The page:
Tejada's victory in derby hits home

ORIOLES NOTEBOOK

As Dominicans cheer, shortstop says result could `wake up' Orioles

Baseball All-Star Game

American League 9, National League 4

July 14, 2004|By Joe Christensen | Joe Christensen,SUN STAFF

HOUSTON - Orioles shortstop Miguel Tejada played a limited role in the All-Star Game last night, entering the game as a seventh inning defensive replacement, and grounding to second base in his lone at-bat.

But his week was already made on Monday, when he won the Home Run Derby. Tejada said he made some calls back home to the Dominican Republic, and friends told him he had people dancing in the streets.

"They said it was unbelievable," Tejada said. "It's like if we won the Caribbean Series."

Tejada also gave his baseball-crazed country cause to celebrate in 2002, when he won the American League's Most Valuable Player Award. He was invited from his home in Bani to the presidential palace in Santo Domingo, and people lined the streets to greet him.

That award recognized an entire season of work, but Tejada still said winning the home run contest "was a better feeling."

Added as a last-minute replacement for New York Yankees slugger Jason Giambi, Tejada set a record with 27 home runs in the contest, including a record 15 in the second round.

He defeated Houston Astros outfielder Lance Berkman in the final, 5-4. Orioles first baseman Rafael Palmeiro also had a strong showing, leading all eight participants with nine home runs in the first round before bowing out in the semifinals.

"I think it's going to help wake up the team," Tejada said. "The way we played in the first half, I think this is the gift I can give the fans. Not only me, but Raffy, too. He put on a great show. And I think it's going to help us in the second half."

Tejada was joking with Texas Rangers third baseman Hank Blalock before the contest began that the AL participants (Tejada, Blalock, Palmeiro and David Ortiz) had Little League numbers compared to their National League counterparts (Berkman, Sammy Sosa, Jim Thome and Barry Bonds).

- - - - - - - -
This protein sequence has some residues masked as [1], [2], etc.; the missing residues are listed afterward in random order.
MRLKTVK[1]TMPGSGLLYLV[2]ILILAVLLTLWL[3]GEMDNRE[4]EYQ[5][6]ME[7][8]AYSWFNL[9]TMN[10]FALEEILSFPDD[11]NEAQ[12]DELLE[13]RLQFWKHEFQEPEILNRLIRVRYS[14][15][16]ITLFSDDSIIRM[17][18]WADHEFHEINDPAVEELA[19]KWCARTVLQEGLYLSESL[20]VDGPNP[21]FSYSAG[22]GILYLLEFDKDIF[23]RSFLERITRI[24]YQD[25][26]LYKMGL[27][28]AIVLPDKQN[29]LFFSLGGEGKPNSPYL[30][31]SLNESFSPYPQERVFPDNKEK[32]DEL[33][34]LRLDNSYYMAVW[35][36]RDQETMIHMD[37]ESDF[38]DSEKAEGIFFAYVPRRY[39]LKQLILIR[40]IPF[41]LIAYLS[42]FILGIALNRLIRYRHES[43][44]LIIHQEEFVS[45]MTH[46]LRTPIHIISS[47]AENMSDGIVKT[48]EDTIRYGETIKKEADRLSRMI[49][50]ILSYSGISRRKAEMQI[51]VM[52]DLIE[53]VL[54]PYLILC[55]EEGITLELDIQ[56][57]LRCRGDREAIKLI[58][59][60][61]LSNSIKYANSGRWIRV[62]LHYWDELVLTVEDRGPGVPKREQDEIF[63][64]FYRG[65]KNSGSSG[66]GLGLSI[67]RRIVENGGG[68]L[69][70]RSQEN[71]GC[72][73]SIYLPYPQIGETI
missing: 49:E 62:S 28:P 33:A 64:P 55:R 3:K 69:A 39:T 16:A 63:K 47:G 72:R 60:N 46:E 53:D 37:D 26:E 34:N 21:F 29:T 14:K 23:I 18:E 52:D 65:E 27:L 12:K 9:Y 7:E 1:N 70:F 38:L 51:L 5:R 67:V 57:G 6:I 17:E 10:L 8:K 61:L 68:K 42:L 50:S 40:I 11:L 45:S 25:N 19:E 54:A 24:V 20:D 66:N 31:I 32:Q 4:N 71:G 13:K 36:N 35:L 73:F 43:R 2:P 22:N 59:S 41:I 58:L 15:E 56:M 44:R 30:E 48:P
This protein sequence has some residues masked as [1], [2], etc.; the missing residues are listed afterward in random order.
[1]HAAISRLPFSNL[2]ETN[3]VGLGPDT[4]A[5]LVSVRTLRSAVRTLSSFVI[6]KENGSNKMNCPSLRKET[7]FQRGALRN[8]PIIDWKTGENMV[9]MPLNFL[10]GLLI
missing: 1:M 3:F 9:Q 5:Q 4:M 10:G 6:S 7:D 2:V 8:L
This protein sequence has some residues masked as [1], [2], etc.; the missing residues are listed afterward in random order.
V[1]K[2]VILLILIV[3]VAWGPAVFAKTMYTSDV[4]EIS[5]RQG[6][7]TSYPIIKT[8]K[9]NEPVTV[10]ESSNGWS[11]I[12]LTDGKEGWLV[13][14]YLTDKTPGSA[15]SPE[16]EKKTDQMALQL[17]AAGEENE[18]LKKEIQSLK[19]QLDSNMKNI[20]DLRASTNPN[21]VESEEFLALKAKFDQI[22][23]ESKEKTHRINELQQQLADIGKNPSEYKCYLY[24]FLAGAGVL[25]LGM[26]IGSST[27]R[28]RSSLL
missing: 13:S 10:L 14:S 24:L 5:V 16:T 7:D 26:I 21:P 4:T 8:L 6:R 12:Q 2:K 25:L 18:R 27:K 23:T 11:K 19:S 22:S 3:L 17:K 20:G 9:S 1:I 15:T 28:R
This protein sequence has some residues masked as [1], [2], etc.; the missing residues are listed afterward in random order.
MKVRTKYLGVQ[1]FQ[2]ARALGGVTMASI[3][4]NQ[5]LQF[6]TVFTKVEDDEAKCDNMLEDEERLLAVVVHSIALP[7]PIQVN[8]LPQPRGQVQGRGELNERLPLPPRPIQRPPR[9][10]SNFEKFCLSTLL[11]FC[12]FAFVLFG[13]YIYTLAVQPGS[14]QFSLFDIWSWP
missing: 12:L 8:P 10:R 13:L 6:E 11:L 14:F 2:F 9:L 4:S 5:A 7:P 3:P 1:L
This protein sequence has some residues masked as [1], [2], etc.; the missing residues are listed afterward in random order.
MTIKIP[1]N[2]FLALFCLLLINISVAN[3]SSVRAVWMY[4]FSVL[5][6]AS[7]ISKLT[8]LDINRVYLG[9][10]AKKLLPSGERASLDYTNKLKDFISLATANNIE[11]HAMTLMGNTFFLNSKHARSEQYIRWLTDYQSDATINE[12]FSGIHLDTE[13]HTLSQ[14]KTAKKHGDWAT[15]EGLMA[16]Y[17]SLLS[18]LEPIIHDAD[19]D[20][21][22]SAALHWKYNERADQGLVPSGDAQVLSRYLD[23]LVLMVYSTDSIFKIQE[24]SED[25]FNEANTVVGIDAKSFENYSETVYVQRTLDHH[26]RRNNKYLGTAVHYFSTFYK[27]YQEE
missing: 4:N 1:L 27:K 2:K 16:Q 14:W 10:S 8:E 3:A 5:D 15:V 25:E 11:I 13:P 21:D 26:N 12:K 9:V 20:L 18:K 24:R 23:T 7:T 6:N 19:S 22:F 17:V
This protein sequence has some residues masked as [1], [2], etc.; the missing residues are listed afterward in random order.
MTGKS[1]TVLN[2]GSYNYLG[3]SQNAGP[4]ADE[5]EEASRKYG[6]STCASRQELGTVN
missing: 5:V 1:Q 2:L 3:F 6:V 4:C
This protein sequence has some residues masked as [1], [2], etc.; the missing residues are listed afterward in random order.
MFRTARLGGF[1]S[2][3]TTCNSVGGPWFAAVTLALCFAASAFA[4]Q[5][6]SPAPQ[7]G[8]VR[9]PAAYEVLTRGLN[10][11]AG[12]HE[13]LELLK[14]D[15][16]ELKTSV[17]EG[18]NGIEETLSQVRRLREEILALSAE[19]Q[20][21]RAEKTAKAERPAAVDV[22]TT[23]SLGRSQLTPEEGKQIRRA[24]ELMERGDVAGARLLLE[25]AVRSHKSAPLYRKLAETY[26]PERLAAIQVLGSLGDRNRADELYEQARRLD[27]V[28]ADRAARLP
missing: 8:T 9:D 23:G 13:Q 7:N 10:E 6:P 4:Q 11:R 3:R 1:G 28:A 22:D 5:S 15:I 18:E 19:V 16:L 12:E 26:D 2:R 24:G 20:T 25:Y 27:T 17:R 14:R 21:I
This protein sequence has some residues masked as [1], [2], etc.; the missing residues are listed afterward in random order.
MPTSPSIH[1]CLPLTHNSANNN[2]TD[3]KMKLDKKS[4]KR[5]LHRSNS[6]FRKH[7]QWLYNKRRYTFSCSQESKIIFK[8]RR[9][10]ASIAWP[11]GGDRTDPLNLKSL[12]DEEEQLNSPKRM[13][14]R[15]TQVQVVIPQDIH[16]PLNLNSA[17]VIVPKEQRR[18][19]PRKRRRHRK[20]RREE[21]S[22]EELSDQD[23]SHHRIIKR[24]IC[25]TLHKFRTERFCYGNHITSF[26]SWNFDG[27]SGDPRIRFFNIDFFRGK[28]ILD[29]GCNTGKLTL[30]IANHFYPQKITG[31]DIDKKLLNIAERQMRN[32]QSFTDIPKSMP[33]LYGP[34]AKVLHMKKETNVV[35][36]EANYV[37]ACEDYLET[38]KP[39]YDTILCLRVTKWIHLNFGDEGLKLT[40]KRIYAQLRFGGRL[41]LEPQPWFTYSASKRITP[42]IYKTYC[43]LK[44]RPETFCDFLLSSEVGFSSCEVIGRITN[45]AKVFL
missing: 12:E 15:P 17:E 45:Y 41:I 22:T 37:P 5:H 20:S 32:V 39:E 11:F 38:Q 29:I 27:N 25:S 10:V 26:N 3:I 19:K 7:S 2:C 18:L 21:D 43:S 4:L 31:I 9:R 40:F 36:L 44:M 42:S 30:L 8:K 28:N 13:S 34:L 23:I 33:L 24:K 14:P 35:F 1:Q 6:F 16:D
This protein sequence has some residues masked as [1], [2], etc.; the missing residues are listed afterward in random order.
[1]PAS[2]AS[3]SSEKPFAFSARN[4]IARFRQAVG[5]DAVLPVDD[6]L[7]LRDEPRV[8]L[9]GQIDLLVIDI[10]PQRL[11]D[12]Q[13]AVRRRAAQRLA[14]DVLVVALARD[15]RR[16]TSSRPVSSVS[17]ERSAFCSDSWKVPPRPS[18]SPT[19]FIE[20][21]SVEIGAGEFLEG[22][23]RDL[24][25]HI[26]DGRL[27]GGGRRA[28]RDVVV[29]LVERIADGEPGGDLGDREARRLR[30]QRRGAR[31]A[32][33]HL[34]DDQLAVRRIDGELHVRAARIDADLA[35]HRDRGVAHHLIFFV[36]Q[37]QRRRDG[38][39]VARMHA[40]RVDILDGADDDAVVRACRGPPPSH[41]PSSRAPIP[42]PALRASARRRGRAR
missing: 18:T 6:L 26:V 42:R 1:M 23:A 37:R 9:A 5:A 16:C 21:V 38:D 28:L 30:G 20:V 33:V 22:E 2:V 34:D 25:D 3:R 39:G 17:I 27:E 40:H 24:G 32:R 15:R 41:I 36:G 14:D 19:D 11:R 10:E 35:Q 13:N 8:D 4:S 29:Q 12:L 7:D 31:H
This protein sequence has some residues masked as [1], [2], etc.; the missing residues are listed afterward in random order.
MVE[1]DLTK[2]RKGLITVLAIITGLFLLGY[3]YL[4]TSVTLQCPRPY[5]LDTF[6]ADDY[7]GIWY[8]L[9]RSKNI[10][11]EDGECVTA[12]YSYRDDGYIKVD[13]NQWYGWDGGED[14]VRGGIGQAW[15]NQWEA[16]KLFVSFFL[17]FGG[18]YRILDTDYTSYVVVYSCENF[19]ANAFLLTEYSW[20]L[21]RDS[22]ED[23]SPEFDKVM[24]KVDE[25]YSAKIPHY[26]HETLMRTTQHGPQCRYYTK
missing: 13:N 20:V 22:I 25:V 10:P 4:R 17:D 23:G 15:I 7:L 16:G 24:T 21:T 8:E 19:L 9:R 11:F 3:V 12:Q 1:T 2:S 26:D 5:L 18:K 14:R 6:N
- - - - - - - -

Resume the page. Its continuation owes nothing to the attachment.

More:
But Tejada told Orioles trainer Richie Bancells, who was selected to work with the AL team, he had a feeling it was going to be a good night.

Next time, will it count?

Bud Selig got his wish after the 2002 All-Star Game ended in an embarrassing tie. He got the players union to agree to let the game determine home-field advantage in the World Series, on a two-year trial basis.

Yesterday, Selig said he's committed to keeping the format. But AL manager Joe Torre isn't too thrilled about it.

"Bud wanted a meaningful game," Torre said. " ... I'm not crazy about [the winner determining home-field advantage]. To me, the All-Star Game is an exhibition game."

Last year, Torre benefited from the format. Blalock hit a dramatic home run off Los Angeles Dodgers closer Eric Gagne, giving the New York Yankees the home-field advantage against the Florida Marlins in the World Series.

Ali honored

Boxing great Muhammad Ali was honored as part of the first-pitch ceremony, and when he took the field, the players gathered behind him at the mound for a picture. Ali threw some playful air punches toward Yankees shortstop Derek Jeter, and the crowd chanted, "Ali! Ali! Ali!"

Fast fact

The Atlanta Braves had seven All-Stars in 2003. This year, they have one: catcher Johnny Estrada.

The Braves allowed Javy Lopez to leave via free agency and sign with the Orioles last winter because they knew they had Estrada coming. So far, that decision doesn't look all bad.

Lopez is batting .321 with 12 home runs and 42 RBIs. The switch-hitting Estrada is at .332 with four homers and 47 RBIs.

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